by Joey Schrichte
“How you are now, is how you will be.”
I was at a weekly group meditation sit and the guest speaker said this during his talk. My first thought was “if only I had heard this a few days ago when I was slogging through the Bryce 100.”
How you feel right now is how you will feel in the next moment unless you can recognize the feeling and make the correct changes that you want to make. So if you are feeling anxiety in this moment, you will feel anxiety in the next. If you are feeling absolutely miserable, as I was when I reached the mile 62 aid station, you will feel miserable the next moment.
I have no idea what happened. Physically, I felt great and I was on top of my nutrition and hydration plan. But for some reason, my mind checked out on me. All of a sudden I didn’t want to be there anymore.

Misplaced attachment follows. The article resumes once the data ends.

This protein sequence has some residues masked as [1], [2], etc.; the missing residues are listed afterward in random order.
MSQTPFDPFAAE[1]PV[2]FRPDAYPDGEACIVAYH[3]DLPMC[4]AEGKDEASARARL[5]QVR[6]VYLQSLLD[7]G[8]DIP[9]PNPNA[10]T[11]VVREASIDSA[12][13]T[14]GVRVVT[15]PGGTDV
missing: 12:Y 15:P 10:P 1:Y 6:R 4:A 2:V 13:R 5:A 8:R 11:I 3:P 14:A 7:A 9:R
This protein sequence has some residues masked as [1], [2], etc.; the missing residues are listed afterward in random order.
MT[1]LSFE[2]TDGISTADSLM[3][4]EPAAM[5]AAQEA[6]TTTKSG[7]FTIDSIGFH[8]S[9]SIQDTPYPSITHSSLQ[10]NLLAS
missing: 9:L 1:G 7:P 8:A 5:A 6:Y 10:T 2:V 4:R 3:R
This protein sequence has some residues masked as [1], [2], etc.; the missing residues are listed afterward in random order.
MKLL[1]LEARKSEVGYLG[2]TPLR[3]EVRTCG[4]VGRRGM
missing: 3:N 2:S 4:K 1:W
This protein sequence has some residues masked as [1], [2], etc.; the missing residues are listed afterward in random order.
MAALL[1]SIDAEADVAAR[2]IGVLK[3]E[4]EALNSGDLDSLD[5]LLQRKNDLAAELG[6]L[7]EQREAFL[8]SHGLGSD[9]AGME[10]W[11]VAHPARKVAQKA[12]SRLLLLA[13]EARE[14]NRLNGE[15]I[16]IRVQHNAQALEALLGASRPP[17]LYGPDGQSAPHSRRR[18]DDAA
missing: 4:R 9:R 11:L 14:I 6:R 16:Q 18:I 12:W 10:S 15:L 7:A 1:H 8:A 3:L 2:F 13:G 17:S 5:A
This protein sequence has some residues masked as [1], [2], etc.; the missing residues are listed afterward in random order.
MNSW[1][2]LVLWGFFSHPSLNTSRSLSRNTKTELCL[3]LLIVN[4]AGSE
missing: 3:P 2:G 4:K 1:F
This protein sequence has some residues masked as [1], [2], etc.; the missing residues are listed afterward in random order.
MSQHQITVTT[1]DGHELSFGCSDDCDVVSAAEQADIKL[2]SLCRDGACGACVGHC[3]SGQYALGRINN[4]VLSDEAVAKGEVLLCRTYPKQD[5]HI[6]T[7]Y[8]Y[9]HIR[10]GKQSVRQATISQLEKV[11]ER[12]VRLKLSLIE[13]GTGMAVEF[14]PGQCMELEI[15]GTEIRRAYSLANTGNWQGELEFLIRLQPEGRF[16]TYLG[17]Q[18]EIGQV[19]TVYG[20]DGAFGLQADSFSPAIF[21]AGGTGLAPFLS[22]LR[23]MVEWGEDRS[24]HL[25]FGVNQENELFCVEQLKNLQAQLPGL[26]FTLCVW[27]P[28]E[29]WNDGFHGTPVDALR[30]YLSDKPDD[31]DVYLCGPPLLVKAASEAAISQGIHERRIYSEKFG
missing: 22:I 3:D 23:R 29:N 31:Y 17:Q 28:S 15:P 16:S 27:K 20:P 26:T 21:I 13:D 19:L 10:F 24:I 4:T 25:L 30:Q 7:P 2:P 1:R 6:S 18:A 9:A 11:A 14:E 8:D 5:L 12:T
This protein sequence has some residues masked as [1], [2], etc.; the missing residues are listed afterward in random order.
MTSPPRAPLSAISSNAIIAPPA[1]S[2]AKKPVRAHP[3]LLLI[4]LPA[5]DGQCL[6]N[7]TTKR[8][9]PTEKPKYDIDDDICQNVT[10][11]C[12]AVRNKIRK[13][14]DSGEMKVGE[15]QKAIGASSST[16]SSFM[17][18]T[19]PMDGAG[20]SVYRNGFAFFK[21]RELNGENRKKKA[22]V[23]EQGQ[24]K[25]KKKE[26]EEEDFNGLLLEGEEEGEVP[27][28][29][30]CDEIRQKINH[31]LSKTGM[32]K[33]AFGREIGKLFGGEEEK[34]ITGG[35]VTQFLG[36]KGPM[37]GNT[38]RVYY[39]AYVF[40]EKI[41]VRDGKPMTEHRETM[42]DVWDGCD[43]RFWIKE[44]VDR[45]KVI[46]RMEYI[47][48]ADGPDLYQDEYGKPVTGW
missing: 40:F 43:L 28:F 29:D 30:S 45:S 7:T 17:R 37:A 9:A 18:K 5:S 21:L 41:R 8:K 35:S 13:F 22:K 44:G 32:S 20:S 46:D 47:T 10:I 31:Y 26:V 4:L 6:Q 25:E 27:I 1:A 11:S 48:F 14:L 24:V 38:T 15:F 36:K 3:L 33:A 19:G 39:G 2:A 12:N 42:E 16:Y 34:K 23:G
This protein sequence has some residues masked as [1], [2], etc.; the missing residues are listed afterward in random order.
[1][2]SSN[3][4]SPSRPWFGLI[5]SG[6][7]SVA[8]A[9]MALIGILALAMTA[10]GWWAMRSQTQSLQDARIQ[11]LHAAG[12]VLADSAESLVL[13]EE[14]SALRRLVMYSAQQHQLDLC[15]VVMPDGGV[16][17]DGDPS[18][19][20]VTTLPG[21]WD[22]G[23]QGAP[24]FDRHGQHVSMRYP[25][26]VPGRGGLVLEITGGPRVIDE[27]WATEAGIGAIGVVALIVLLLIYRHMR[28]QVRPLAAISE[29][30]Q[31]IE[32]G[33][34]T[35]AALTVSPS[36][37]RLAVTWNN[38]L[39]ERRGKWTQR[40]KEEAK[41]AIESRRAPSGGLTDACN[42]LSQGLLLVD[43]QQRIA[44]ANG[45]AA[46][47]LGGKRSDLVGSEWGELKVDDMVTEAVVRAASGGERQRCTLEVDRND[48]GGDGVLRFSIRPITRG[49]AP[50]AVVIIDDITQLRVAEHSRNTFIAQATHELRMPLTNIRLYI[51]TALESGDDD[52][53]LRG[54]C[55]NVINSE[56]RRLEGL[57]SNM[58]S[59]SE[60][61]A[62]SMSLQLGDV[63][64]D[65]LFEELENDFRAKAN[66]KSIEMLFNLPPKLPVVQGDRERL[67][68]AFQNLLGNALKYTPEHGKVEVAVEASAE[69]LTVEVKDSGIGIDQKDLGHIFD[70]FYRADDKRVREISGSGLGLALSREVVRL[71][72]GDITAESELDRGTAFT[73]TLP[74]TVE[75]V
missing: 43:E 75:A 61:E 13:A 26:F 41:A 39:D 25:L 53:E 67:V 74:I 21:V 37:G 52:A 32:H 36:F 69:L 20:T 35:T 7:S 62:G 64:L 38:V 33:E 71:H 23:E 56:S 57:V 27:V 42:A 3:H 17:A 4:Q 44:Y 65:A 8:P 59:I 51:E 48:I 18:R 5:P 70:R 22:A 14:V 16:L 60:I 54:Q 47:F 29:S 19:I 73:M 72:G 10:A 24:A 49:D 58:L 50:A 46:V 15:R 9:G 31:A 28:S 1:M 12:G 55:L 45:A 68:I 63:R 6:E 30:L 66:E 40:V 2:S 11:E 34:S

That state of mind didn’t leave me until after I walked 22 miles the entire night and after three naps, two on cots in the aid stations and one on the side of the trail. It wasn’t until after my last nap that I felt refreshed and ready to run the remainder of the race into the finish.
I was aware of my misery during my death march but since I didn’t do anything about my mindset, each proceeding moment was the same. It’s easy to look back at the experience and know that I should have changed my thoughts, but in the moment it felt like the worst experience and it’s easy to dwell in the discomfort.
On the other side of the finish line, usually the suffering never seems as bad as it did when it was happening. Knowing you could have done better is what a lot of runners think soon after a race. That’s just how I felt. My mind failed on me and I had to learn the hard way on race day to learn that changing your thoughts does change your world.